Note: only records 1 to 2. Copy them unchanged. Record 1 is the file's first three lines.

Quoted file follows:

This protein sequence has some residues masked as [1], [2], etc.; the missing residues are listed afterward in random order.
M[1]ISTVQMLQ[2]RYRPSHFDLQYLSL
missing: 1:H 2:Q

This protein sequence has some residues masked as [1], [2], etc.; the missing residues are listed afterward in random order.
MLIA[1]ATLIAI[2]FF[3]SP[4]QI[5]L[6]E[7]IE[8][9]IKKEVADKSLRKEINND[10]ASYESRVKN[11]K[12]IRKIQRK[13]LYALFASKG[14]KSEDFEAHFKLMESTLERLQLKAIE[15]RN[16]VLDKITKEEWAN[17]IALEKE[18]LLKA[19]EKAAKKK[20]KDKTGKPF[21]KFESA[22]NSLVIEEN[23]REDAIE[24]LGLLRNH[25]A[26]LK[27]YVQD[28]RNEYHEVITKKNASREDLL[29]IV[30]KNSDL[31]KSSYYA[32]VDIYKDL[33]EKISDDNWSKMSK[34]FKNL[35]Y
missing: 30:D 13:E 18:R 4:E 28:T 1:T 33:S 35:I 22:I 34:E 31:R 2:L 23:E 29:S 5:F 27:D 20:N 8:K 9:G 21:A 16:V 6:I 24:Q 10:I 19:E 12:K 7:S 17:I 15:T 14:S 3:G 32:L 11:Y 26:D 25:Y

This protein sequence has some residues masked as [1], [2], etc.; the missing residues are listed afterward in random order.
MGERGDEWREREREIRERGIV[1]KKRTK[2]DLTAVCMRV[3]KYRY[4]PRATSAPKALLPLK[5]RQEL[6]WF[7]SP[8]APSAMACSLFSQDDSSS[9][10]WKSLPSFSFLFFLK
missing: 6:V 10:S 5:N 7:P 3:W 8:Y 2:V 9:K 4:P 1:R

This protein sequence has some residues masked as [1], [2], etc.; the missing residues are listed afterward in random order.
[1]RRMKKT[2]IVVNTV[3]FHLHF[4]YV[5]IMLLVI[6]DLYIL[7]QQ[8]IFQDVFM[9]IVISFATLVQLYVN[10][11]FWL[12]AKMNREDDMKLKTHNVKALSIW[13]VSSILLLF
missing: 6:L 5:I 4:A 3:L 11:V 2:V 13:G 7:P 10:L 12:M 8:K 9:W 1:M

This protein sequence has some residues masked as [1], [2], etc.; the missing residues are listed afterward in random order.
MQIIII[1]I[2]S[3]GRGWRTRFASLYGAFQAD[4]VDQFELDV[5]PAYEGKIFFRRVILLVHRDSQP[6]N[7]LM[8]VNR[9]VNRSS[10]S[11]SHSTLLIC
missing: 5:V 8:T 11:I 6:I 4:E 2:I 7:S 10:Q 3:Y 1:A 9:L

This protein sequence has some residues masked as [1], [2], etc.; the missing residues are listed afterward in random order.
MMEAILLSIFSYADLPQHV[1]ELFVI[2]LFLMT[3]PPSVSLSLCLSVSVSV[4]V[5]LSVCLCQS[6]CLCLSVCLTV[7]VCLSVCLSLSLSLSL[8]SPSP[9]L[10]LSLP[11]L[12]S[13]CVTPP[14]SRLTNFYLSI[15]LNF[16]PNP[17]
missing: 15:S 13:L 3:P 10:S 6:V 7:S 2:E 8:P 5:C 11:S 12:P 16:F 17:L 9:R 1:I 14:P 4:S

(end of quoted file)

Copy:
This protein sequence has some residues masked as [1], [2], etc.; the missing residues are listed afterward in random order.
M[1]ISTVQMLQ[2]RYRPSHFDLQYLSL
missing: 1:H 2:Q

This protein sequence has some residues masked as [1], [2], etc.; the missing residues are listed afterward in random order.
MLIA[1]ATLIAI[2]FF[3]SP[4]QI[5]L[6]E[7]IE[8][9]IKKEVADKSLRKEINND[10]ASYESRVKN[11]K[12]IRKIQRK[13]LYALFASKG[14]KSEDFEAHFKLMESTLERLQLKAIE[15]RN[16]VLDKITKEEWAN[17]IALEKE[18]LLKA[19]EKAAKKK[20]KDKTGKPF[21]KFESA[22]NSLVIEEN[23]REDAIE[24]LGLLRNH[25]A[26]LK[27]YVQD[28]RNEYHEVITKKNASREDLL[29]IV[30]KNSDL[31]KSSYYA[32]VDIYKDL[33]EKISDDNWSKMSK[34]FKNL[35]Y
missing: 30:D 13:E 18:R 4:E 28:T 1:T 33:S 35:I 22:I 34:E 31:R 2:L 23:E 29:S 5:F 27:D 20:N 8:K 9:G 21:A 16:V 6:I 24:Q 10:I 19:E 12:K 7:S 17:I 15:T 14:S 3:G 32:L 11:Y 26:D 25:Y